Anomie: A Cocktail of Alienation, Inebriation, & Some Marvelous Mad Men Memes

“Our leaders suck, religion’s bunk Fuck it all, let’s get drunk!”

—Postupack family saying

anomie 1. social instability resulting from a breakdown of standards, morals, and values

2. personal unrest, alienation, and uncertainty that comes from a lack of purpose or ideals

Life, as any thinking and feeling person knows, is difficult. So it comes as no surprise that yours truly, your humble narrator and mixologist, afflicted with the aforementioned anomie, occasionally draws solace and sanctuary through the well-made cocktail. Tonight, however, I will invite you in to the process itself, that of The Creator. Filled with anomie, I’ve already had three drinks (or is it four?). Two of my own invention, and the third, a classic—a “Gibson”, the vintage cocktail of choice of Roger Sterling of Mad Men fame; a savory martini with a Pearl onion floating about. (See RETRO COCKTAIL for October: The Gibson...) Then, my Pomegranate Martini (See This Washroom Breeds Bolsheviks). So I decided to invent a brand new cocktail as a nightcap with what ingredients were at hand. Expediency (and drunkenness) is (are) the mother of invention. The

Pomegranate Liqueur was already on the counter, so that was a given. Then, the last bit from the bottle of Stoli (and as the Gods of Mixology would have it, there was exactly one part left!). Next, I thought about St. Germain, but as I reached for the bottle, my hand jerked uncontrollably to the left like a spasm of delirium tremens, and I grabbed the bottle of St. Elder instead. And then in the corner of my eye, was the bottle of Aperol, that colorful, flavorful, bittersweet Italian amaro. Yes, this will go nicely with the Pama, my inebriated-self concluded. (And did you know that the word “inebriated” comes from the Latin “inebriatus”, meaning to intoxicate?) Some lime juice, since I already had some squeezed out from the first drink, “The Métropolitain” (from my most excellent memoir, TALES OF INSOMNIA DESPAIR & THE PERFECT COCKTAIL). And then, as I gazed into the refrigerator, I saw a little bit left in the bottles of white cranberry juice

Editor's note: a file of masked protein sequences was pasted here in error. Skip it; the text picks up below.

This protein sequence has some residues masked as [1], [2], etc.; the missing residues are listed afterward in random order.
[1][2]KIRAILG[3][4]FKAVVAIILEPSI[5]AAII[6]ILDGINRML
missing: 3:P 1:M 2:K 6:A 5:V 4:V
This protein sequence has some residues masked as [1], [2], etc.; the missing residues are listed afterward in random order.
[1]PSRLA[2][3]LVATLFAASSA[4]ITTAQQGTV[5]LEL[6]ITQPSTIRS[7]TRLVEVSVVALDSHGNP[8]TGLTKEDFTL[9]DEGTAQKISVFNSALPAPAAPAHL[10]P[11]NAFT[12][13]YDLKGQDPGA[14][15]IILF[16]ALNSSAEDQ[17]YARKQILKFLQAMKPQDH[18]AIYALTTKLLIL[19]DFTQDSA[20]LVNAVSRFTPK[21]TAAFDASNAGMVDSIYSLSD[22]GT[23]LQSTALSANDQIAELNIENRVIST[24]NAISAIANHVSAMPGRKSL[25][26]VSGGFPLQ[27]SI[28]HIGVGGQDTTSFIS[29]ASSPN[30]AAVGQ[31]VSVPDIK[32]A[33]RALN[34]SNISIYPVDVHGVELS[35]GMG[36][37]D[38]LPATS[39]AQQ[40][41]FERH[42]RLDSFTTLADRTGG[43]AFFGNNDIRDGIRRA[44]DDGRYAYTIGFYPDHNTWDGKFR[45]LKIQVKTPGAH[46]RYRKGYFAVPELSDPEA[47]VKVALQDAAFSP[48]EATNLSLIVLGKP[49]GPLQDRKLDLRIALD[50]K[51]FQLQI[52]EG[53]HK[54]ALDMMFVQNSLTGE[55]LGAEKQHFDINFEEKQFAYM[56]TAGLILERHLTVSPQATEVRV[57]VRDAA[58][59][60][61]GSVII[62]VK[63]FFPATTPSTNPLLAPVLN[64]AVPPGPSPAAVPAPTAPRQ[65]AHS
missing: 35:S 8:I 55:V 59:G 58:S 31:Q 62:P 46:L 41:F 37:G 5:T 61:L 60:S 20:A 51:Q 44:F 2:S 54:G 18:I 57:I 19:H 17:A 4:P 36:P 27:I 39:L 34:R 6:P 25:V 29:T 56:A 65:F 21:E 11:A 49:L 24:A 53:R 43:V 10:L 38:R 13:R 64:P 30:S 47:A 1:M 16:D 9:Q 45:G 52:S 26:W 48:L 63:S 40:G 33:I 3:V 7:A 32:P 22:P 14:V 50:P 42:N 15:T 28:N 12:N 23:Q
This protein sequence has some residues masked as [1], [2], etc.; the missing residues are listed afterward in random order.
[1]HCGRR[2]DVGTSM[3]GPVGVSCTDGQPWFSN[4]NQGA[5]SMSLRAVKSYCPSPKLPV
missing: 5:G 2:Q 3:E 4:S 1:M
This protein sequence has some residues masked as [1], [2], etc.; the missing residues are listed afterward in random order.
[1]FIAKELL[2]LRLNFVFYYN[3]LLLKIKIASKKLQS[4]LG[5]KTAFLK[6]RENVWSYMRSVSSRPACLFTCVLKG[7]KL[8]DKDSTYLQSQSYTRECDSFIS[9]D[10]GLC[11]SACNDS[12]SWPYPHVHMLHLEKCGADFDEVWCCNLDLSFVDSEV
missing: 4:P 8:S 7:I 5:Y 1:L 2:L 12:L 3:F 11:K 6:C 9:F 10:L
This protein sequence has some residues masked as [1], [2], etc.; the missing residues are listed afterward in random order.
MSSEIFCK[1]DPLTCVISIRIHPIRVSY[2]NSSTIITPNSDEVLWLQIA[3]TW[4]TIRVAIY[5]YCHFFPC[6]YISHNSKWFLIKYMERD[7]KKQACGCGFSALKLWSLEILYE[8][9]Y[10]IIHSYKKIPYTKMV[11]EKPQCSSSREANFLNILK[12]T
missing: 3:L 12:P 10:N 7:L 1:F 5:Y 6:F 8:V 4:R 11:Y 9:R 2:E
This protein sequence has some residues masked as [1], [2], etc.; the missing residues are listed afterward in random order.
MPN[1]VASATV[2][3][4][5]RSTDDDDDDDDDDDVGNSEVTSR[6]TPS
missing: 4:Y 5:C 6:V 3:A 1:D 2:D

and Peychaud’s bitters. Some ice was tossed into the shaker. And as I cheerfully shook it up, I noticed the slice of cucumber used as a garnish from the above-mentioned “Métropolitain”, still in its cocktail glass. Serendipity! I must admit, after the first sip of this drunken improvisation, I was dubious. But ever the scientist, I took another sip, then another, and I concluded that it wasn’t half bad. Satisfying and flavorful, in an offbeat way, with an intriguing taste going off to the

right of the palate, like a drunk driver veering off the road towards a tree. I’m finishing it up now as I write this, drunk as f#@! (which was the original name for this drink), taking heart that the creative process is present, drunk or not. Postscript: I must confess, the following day I went through and edited the above, which I found almost unreadable in the original. Here’s a sample of how it looked: lidbng, gO fUcKyOuRsElFnüigef zl\ n’ka lsaob sk9 nea[ ihugpgzzzopu, dbu choppe suey! EaTmEaoosav asbo7, Hn jfi7a oiegco. OpRaHsUcKs fReDdIeMeRcUrYNC HWEUY75 sObLoWmE ABIFYWO nwadoa. See what I mean. Cheers!


ANOMIE 1 part Stolichnaya Vodka
 1 part Pama Pomegranate Liqueur
 ½ part Aperol
 ½ part St. Elder
 ½ part Ocean Spray White Cranberry juice
 ½ part fresh-squeezed Lime juice
 dash of Peychaud’s bitters Shake over ice. Strain into a chilled cocktail glass. 
Garnish with a slice of cucumber and a hangover.


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